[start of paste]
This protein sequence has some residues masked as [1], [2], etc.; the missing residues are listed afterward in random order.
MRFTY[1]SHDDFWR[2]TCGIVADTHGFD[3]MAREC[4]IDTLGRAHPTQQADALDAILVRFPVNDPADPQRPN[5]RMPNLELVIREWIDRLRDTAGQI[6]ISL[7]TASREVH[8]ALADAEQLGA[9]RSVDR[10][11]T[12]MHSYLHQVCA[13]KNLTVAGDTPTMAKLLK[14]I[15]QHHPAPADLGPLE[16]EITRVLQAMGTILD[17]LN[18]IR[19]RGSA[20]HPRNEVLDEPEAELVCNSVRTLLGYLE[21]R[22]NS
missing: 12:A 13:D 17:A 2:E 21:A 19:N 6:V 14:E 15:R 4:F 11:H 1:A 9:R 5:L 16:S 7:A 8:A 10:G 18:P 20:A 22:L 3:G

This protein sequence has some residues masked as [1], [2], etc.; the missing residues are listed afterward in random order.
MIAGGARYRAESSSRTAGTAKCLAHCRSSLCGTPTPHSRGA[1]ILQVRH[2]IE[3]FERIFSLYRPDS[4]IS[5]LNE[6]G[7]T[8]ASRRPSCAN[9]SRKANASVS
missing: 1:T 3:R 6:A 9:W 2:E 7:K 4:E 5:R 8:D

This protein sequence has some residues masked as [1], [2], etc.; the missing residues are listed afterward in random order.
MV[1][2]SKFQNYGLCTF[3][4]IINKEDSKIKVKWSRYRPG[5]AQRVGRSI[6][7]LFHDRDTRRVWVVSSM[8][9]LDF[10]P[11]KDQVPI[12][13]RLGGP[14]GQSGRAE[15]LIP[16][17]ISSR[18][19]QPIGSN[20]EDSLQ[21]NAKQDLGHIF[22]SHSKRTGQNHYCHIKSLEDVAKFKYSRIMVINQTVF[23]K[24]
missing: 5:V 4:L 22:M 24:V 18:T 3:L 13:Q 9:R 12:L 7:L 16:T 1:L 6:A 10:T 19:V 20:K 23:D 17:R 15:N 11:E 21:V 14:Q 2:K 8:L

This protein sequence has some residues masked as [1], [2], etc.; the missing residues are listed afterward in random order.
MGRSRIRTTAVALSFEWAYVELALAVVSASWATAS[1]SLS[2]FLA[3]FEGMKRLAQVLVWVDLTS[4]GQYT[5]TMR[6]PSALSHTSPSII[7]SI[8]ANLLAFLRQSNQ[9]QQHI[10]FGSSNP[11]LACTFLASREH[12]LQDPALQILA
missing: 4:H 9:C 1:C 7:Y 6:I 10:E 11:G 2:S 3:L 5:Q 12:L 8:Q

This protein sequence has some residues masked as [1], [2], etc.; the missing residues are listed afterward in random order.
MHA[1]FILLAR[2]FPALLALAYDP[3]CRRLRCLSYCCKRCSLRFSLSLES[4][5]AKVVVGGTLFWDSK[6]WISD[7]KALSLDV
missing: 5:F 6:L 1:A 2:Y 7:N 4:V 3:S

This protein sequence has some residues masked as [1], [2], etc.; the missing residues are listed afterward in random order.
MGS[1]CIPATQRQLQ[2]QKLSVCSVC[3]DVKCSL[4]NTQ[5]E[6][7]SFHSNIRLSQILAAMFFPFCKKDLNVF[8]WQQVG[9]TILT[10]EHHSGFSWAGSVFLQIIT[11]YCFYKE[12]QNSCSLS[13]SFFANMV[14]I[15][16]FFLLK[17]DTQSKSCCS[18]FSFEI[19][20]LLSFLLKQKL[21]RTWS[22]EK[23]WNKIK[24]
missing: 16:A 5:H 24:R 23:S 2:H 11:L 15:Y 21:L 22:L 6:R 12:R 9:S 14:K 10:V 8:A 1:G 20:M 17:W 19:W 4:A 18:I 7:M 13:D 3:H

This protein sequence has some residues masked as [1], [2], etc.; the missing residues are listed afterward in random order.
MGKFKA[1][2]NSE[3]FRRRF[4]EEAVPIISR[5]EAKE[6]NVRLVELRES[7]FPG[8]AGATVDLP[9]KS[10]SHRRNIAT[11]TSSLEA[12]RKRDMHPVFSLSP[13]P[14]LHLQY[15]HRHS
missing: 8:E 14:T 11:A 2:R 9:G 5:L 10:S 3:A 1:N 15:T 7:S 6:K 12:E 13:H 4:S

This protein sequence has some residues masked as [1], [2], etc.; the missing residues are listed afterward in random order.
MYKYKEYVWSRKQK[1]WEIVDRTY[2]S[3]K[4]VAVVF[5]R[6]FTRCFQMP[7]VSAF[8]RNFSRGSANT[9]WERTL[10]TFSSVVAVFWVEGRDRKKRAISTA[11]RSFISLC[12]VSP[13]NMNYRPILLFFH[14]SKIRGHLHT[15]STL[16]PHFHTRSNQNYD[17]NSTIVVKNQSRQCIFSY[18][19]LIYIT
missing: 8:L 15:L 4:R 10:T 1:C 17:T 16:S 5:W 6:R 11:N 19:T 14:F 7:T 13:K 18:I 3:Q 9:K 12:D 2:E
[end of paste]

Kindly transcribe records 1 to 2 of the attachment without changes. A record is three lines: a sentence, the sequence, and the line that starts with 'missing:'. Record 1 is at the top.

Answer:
This protein sequence has some residues masked as [1], [2], etc.; the missing residues are listed afterward in random order.
MRFTY[1]SHDDFWR[2]TCGIVADTHGFD[3]MAREC[4]IDTLGRAHPTQQADALDAILVRFPVNDPADPQRPN[5]RMPNLELVIREWIDRLRDTAGQI[6]ISL[7]TASREVH[8]ALADAEQLGA[9]RSVDR[10][11]T[12]MHSYLHQVCA[13]KNLTVAGDTPTMAKLLK[14]I[15]QHHPAPADLGPLE[16]EITRVLQAMGTILD[17]LN[18]IR[19]RGSA[20]HPRNEVLDEPEAELVCNSVRTLLGYLE[21]R[22]NS
missing: 12:A 13:D 17:A 2:E 21:A 19:N 6:V 14:E 15:R 4:F 11:H 1:A 9:R 5:L 16:S 7:A 8:A 10:G 18:P 20:A 22:L 3:G

This protein sequence has some residues masked as [1], [2], etc.; the missing residues are listed afterward in random order.
MIAGGARYRAESSSRTAGTAKCLAHCRSSLCGTPTPHSRGA[1]ILQVRH[2]IE[3]FERIFSLYRPDS[4]IS[5]LNE[6]G[7]T[8]ASRRPSCAN[9]SRKANASVS
missing: 1:T 3:R 6:A 9:W 2:E 7:K 4:E 5:R 8:D